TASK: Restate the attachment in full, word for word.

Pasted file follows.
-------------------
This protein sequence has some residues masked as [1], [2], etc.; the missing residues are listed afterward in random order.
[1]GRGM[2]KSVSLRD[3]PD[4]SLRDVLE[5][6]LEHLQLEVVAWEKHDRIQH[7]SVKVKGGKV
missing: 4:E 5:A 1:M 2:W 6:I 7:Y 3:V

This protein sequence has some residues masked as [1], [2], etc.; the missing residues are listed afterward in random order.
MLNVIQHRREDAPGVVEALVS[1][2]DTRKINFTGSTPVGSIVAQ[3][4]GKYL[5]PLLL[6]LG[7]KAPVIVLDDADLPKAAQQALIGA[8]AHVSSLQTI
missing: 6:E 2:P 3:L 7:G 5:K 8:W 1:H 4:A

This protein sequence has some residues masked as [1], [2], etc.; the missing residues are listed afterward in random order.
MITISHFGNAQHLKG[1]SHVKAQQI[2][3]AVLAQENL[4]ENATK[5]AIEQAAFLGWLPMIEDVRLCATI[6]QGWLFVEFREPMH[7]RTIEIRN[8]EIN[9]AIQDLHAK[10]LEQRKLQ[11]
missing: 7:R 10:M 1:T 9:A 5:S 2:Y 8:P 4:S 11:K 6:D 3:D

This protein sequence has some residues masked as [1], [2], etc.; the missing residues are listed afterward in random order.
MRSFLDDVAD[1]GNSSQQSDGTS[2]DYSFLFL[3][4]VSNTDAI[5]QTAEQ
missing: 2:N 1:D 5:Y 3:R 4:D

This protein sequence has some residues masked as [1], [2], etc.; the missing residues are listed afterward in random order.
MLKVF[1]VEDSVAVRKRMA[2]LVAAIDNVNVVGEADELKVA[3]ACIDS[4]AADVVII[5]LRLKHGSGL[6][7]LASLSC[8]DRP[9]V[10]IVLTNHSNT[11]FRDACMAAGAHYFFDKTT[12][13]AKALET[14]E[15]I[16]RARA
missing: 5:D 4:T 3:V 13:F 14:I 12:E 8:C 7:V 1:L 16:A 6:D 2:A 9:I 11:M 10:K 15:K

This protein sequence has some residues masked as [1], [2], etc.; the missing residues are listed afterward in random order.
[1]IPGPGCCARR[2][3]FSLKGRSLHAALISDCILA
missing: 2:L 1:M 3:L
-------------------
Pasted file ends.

This protein sequence has some residues masked as [1], [2], etc.; the missing residues are listed afterward in random order.
[1]GRGM[2]KSVSLRD[3]PD[4]SLRDVLE[5][6]LEHLQLEVVAWEKHDRIQH[7]SVKVKGGKV
missing: 4:E 5:A 1:M 2:W 6:I 7:Y 3:V

This protein sequence has some residues masked as [1], [2], etc.; the missing residues are listed afterward in random order.
MLNVIQHRREDAPGVVEALVS[1][2]DTRKINFTGSTPVGSIVAQ[3][4]GKYL[5]PLLL[6]LG[7]KAPVIVLDDADLPKAAQQALIGA[8]AHVSSLQTI
missing: 6:E 2:P 3:L 7:G 5:K 8:W 1:H 4:A

This protein sequence has some residues masked as [1], [2], etc.; the missing residues are listed afterward in random order.
MITISHFGNAQHLKG[1]SHVKAQQI[2][3]AVLAQENL[4]ENATK[5]AIEQAAFLGWLPMIEDVRLCATI[6]QGWLFVEFREPMH[7]RTIEIRN[8]EIN[9]AIQDLHAK[10]LEQRKLQ[11]
missing: 7:R 10:M 1:T 9:A 5:S 2:Y 8:P 4:S 11:K 6:D 3:D

This protein sequence has some residues masked as [1], [2], etc.; the missing residues are listed afterward in random order.
MRSFLDDVAD[1]GNSSQQSDGTS[2]DYSFLFL[3][4]VSNTDAI[5]QTAEQ
missing: 2:N 1:D 5:Y 3:R 4:D

This protein sequence has some residues masked as [1], [2], etc.; the missing residues are listed afterward in random order.
MLKVF[1]VEDSVAVRKRMA[2]LVAAIDNVNVVGEADELKVA[3]ACIDS[4]AADVVII[5]LRLKHGSGL[6][7]LASLSC[8]DRP[9]V[10]IVLTNHSNT[11]FRDACMAAGAHYFFDKTT[12][13]AKALET[14]E[15]I[16]RARA
missing: 5:D 4:T 3:V 13:F 14:I 12:E 8:C 7:V 1:L 16:A 6:D 2:A 9:I 11:M 10:K 15:K

This protein sequence has some residues masked as [1], [2], etc.; the missing residues are listed afterward in random order.
[1]IPGPGCCARR[2][3]FSLKGRSLHAALISDCILA
missing: 2:L 1:M 3:L